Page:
After some time, the show ended. We sat in the car for nearly an hour as the parking lot slowly shuffled towards the exit. I valiantly fought off a panic attack, as traffic is far from being my thing. My three hundred dollars would have been better spent if I bought lottery tickets with the money, but we decided that at the end of the night there was some value in this evening. I will, from this time forward and for the remainder of my life, never go to Country Thunder again. Further, and more importantly, my children, and their children, will never go to Country Thunder as long as they live. Am I a square? Absolutely. Do I ever want to stand next to someone while they spontaneously vomit? Don’t be silly.
I remember the days when I would travel to the country to our north and engage my distant relatives-in-law in debate. I argued once against their odd brand of socialism by using the example of a dozen eggs. I was Milton and the eggs were my pencil. Without knowing the exact numbers, let’s say at the time a dozen eggs in the United States cost $1.69. At the same time, a dozen eggs in Canada cost $4.19. The US has 320MM people, give or take, while Canada has 35MM people, give or take. Canada, though it seems larger because of the precarious way it looms above us, is roughly the same size as the US. They have lots of chickens. Loads of chickens. The best chickens! But for all their land, all their chickens, and so few people, their eggs were 250% more expensive than ours. I explained to my young cousins-in-law that they were foolish socialists, and their government is the reason they are both taxed to death (single payer isn’t free, FYI) and also have to overpay for eggs. It’s the government in their way. But that night, no matter how hard I tried, I could not spark a revolution.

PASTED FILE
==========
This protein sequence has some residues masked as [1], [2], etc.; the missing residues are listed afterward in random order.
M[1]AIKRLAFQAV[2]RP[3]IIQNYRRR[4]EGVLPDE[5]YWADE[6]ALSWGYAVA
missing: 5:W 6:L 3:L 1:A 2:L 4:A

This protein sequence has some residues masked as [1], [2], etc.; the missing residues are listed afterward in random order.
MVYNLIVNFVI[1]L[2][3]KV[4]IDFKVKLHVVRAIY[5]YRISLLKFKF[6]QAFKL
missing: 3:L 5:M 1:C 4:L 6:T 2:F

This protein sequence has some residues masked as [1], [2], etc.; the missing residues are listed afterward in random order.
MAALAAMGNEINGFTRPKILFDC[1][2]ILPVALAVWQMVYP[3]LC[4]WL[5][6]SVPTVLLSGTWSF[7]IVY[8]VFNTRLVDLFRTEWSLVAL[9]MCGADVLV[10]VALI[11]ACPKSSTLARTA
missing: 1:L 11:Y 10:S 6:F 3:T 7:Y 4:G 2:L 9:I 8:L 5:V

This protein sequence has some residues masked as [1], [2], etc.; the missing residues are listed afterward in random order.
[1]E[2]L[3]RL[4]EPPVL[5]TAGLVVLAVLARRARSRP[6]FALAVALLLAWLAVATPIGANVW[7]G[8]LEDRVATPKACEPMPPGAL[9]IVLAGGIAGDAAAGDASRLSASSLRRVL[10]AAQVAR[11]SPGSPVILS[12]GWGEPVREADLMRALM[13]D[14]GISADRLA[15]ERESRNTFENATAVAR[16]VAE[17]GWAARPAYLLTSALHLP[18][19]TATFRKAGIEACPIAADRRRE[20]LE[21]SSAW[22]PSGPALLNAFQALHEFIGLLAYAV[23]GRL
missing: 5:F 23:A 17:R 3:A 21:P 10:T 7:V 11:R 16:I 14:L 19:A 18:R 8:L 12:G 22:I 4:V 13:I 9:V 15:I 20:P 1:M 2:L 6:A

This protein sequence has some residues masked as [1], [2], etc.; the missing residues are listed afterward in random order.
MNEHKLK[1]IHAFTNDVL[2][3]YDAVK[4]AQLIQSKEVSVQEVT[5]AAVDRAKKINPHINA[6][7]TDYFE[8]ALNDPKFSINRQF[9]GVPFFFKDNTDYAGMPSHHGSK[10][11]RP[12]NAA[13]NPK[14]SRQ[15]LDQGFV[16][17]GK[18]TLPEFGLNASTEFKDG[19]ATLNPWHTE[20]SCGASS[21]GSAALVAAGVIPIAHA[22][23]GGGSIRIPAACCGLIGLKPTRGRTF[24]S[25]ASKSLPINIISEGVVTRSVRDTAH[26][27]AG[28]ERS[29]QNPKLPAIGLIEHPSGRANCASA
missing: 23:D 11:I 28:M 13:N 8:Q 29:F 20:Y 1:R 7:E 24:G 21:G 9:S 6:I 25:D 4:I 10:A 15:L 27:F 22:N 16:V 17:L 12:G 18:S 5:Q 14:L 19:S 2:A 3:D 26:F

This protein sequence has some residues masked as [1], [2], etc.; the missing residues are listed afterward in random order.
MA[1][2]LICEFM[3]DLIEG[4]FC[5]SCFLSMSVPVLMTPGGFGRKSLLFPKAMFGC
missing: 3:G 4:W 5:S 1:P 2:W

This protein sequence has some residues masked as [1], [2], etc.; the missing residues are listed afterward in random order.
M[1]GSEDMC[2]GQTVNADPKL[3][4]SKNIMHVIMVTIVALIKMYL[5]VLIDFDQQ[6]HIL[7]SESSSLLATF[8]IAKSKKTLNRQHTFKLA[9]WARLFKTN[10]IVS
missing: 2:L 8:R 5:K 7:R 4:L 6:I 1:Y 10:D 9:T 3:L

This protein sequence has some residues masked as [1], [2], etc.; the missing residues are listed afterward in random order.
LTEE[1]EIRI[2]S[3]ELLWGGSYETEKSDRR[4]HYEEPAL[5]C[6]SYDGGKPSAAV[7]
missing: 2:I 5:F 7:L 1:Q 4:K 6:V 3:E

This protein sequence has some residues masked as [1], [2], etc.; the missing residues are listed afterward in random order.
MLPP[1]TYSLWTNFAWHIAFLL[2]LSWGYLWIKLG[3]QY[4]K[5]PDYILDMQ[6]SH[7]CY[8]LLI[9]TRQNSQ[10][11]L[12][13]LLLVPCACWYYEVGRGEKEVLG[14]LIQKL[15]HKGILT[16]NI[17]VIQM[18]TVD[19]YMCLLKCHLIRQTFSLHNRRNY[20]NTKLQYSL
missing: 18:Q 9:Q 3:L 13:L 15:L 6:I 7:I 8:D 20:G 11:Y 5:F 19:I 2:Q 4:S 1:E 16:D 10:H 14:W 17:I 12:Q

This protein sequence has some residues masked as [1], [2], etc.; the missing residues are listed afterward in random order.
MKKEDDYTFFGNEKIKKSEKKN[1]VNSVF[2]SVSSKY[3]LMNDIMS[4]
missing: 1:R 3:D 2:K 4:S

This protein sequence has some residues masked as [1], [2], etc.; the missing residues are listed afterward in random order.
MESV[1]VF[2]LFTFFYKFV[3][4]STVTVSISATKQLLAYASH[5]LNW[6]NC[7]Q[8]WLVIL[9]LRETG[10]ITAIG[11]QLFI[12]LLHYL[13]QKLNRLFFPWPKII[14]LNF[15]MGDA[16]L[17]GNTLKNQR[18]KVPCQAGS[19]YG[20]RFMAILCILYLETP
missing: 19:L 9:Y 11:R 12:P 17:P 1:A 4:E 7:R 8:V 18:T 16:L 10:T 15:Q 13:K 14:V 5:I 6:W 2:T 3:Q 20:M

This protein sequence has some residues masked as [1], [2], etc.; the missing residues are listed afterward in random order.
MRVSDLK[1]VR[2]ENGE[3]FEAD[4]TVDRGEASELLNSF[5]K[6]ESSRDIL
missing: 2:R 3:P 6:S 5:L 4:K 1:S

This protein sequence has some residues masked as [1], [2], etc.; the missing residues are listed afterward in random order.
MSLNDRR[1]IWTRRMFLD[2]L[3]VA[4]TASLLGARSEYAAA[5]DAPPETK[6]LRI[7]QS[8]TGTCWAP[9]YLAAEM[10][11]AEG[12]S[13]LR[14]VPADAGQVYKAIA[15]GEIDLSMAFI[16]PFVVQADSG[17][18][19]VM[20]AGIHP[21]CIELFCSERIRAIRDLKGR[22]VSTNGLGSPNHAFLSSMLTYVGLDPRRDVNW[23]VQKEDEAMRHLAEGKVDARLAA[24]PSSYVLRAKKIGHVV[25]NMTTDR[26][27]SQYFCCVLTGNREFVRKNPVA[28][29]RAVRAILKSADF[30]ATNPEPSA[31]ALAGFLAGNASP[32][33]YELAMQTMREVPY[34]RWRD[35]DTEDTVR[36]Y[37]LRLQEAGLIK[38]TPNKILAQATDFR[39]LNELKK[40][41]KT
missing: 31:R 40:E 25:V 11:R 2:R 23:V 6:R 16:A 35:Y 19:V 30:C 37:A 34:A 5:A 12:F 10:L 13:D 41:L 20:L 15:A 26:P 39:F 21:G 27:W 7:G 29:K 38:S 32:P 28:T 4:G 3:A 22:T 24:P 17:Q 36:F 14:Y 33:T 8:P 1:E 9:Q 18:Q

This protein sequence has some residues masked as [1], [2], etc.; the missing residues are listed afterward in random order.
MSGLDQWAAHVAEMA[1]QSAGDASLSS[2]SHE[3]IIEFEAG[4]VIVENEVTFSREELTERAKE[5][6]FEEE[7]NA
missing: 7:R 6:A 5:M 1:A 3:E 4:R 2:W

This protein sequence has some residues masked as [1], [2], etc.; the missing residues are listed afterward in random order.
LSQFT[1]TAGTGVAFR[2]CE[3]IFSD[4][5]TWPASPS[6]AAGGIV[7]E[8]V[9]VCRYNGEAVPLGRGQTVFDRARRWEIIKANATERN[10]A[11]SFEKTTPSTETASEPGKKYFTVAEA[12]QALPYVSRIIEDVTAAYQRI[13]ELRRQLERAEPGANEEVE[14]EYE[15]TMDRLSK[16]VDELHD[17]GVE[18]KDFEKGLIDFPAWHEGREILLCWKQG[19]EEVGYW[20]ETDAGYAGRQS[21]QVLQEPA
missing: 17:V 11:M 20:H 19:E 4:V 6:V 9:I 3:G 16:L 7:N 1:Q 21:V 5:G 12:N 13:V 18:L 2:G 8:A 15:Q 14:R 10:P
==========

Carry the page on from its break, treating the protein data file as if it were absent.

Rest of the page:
That’s because the in-laws were tired. They were weary. It had been a hot day around that backyard deck, and the sun baked and the mosquitos sucked and the teriyaki steak was overcooked. The lethargy from a summer day had dulled the conversation, and so the revolution could not take hold. Looking back, I can’t blame them. A sultry summer day spent without a backyard oasis of fresh, cool water, is a summer day that would leave me unwilling to overthrow my oppressive, sneakily socialist government that forces higher the prices of my eggs, too.
On Wednesday, I took my family to the Cubs game. I’ve mentioned this before, but as a child I was able to attend a game or two, only if my dad had a chance to get tickets (free, likely) from a neighbor up the road. The tickets were treated as gold, but much more rare. We would load into the car, pick up my grandpa in Arlington Heights, and head to the game. I’m not sure, but I’ll bet we packed a brown bag lunch. Because money was tight, except that it wasn’t, and so we attended games perhaps twice, on the barest of budgets. When I now take my family to a game, I feel as though we are no less of a spectacle. We are most obviously a family from Wisconsin driving down to the big city to watch a game. We are tourists in that city. And when I took the waitress’s advice and ordered the macaroni and cheese pizza, I felt as though I had already been exposed. No local would ever consider such ludicrous order. The waitress had obviously been told to up-sell that pizza because the macaroni and cheese had been sitting in the walk-in for a week or longer, and it needed to go. Oh look, a family from Wisconsin!